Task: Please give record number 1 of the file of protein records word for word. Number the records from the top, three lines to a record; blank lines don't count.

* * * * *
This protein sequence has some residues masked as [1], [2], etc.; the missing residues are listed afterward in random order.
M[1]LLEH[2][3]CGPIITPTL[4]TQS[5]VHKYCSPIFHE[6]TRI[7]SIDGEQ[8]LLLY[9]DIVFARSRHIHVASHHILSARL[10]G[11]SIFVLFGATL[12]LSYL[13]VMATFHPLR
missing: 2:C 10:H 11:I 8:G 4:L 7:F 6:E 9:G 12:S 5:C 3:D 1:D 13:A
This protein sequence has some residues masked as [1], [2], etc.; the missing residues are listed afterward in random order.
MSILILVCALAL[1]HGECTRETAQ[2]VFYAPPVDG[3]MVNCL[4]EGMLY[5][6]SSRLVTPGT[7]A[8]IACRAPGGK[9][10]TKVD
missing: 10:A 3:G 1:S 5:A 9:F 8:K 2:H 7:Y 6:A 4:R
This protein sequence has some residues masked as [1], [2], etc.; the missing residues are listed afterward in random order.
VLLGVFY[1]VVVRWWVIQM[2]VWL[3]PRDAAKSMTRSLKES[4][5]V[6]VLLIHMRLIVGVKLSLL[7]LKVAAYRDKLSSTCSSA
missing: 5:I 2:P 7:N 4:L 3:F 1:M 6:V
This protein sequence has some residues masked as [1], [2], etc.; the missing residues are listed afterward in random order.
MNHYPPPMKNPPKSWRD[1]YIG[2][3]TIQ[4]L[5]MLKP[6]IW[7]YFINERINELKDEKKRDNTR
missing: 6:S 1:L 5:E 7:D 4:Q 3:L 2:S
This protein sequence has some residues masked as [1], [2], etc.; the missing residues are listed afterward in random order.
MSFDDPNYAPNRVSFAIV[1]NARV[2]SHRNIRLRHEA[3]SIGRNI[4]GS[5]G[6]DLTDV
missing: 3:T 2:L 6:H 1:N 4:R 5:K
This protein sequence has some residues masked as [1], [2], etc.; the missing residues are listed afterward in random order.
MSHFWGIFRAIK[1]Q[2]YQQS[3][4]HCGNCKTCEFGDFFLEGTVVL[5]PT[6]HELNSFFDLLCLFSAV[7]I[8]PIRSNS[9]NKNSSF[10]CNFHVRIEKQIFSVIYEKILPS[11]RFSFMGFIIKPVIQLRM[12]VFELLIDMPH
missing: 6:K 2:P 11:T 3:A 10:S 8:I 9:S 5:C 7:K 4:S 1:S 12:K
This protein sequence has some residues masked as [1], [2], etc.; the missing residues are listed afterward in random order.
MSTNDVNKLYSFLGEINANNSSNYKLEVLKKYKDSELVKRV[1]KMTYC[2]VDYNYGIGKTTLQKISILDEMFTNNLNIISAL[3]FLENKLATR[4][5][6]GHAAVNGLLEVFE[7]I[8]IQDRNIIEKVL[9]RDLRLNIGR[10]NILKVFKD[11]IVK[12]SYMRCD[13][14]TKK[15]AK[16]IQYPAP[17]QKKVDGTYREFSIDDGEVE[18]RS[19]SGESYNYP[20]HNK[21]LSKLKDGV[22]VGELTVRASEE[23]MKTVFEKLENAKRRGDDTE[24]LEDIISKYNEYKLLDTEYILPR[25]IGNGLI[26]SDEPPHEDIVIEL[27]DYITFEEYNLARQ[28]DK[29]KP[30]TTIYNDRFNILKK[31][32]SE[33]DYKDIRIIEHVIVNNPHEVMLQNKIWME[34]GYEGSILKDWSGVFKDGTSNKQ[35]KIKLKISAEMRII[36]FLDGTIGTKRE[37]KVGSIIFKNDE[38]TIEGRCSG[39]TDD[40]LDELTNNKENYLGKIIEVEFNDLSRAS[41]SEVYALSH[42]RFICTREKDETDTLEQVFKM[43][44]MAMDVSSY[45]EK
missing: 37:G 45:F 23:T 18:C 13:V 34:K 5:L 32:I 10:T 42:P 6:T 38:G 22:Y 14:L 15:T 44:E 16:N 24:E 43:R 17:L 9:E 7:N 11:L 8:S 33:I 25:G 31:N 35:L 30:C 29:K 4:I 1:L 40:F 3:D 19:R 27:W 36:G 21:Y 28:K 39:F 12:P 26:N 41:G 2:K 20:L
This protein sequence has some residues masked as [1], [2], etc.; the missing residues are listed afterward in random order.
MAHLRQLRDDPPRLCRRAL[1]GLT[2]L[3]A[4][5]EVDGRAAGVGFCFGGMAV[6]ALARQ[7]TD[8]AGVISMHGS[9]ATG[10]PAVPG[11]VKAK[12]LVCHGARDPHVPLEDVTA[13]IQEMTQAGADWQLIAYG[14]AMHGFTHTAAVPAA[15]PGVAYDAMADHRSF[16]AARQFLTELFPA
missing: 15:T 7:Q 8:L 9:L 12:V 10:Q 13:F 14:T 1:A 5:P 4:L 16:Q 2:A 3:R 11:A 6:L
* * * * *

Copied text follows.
This protein sequence has some residues masked as [1], [2], etc.; the missing residues are listed afterward in random order.
M[1]LLEH[2][3]CGPIITPTL[4]TQS[5]VHKYCSPIFHE[6]TRI[7]SIDGEQ[8]LLLY[9]DIVFARSRHIHVASHHILSARL[10]G[11]SIFVLFGATL[12]LSYL[13]VMATFHPLR
missing: 2:C 10:H 11:I 8:G 4:L 7:F 6:E 9:G 12:S 5:C 3:D 1:D 13:A